Turning point
Many therefore saw it as a turning point when enterprise software vendors SAP and Siebel joined with industry giants IBM and Microsoft earlier this year to back the BPEL4WS specification for orchestration of web services. Together with the companion specs WS-Coordination and WS-Transaction, BPEL is now the responsibility of e-business standards body OASIS, which also looks after BTP (Business Transaction Protocol).

The platform independence of BPEL helps companies insulate themselves from underlying platform differences, says Green: "What we can hope for is a cleaner, more uniform way of describing processes which will give people a common language, a more agile way of dealing with B2B interactions."

That in turn will help bring process co-ordination closer to the business user, vendors believe.

"One of the fundamental problems is the need to bridge the gap between the business user and the IT programmer," says Tom Barclay, senior product manager at Intalio. "A lot of these technologies have been around for a while but there has been no standard with rich enough semantics to map all business processes and do it graphically." Intalio's Xpage technology solves that problem, he says, by spanning seven languages, including Java and XML, so that analysts can model and rearrange processes irrespective of how each of them has been coded — effectively divorcing the choreography from the programming layer.

Where transactions are involved, the stakes are high. "It's not easy to allow two companies to interoperate," says Green. "You need conformance testing, interoperability testing and you need to define trading protocols." In the past, companies have relied on building relationships of trust, but that's tricky to automate, he says. "Where you deal with people where there's enough trust, you're prepared to take a risk. But it's very difficult to get systems to go off and work together."

Embracing choreography
Nevetheless, companies are beginning to embrace choreography for its potential to enhance efficiency, reduce costs, or add value.

Many companies have traditionally spent huge amounts of time and money retrospectively correcting transaction errors, says Green, in areas such as telco provisioning and in long-running financial services transactions. The self-care web environment has made this reconciliation and repairs process much more visible to customers, he adds. "People spend months fixing problems after the fact — because they've not had cleanliness up front," he explains. "They do the work, then inspect it, and then fix it. It's widespread. Our software enables co-ordinated outcomes, so we avoid or minimize post-transaction reconciliation and verification."

Intalio customer Lexis Nexis has used the technology to help it enter a new market among small and medium-sized law firms. Its existing order management systems were not cost-effective at this level of the market, because they had been designed with larger enterprises in mind. By using the Intalio|n3 BPMS, the legal information provider could still deploy functions from existing applications such as Siebel, while using them within more cost-effective processes created and managed in the Intalio platform.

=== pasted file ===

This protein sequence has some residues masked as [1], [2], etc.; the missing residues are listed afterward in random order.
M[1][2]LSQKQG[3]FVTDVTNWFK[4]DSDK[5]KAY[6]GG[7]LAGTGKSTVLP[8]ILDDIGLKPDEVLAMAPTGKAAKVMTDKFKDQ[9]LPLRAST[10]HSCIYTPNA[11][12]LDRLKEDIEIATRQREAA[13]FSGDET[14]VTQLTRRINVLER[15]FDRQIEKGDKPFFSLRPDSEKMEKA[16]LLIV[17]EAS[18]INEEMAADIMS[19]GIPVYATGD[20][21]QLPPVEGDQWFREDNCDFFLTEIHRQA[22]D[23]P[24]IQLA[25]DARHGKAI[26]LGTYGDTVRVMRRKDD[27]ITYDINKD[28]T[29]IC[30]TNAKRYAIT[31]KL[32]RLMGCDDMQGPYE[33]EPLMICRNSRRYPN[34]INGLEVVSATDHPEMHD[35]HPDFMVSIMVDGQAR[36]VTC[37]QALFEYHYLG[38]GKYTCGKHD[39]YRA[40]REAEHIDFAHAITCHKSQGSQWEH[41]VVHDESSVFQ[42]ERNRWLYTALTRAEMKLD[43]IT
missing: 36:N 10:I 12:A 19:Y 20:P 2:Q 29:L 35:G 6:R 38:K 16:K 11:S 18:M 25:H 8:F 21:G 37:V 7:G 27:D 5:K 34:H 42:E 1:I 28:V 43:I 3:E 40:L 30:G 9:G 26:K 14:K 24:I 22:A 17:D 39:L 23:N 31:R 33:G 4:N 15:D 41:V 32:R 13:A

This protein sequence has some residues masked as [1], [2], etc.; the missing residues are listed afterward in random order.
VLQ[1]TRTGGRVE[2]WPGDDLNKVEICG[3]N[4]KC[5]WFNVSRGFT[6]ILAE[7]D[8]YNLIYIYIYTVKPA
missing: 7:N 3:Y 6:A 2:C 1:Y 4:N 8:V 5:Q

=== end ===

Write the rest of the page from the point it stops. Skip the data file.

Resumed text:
Other customers aim to protect the intellectual property that's tied up in their process know-how, says Khodabakchian. "The number one reason customers are moving to business process standards is that their business processes are part of their IP. So they want to implement them in a standard way."

Getting started
Most early adopters start out by testing business co-ordination software on a small scale. Vendors encourage this kind of incremental use of their products. "It's not like a new application," says Intalio's Barclay. "You can start with a limited scope project and then expand the scope once you are comfortable with the method."

For example, Intalio's first customer, iUniverse, started in just this way. The Nebraska-based self-publishing company has developed highly efficient, streamlined processes to help individuals bring their books to market. Since it didn't want to put those business-critical processes at risk with an untried technology, it started out by linking up non-core business processes. Following the success of these initial projects, the company now plans to run its entire business on the Intalio platform.

While the entry threshold is low, the possibilities are almost boundless, says Khodabakchian: "Any business process today that is manual or faxed or a phone call or e-mail can be orchestrated. Anything that's not exposed to the customer, you can take small steps to automate in a low cost and incremental way."

More on this topic


Can BizTalk bring process to the masses?
Windows brought drop-and-drag computing to the masses ...

Radical promise of BPM
Business process management is spawning a radical approach ...

Up to speed with BPEL4WS 1.1
Not only is BPEL4WS about to be handed to OASIS ...


Vendor websites
Choreology, Collaxa, Intalio

Web Services Business Process Execution Language TC
Home page of the OASIS technical committee responsible for BPEL4WS
Website of the Business Process Management Initiative (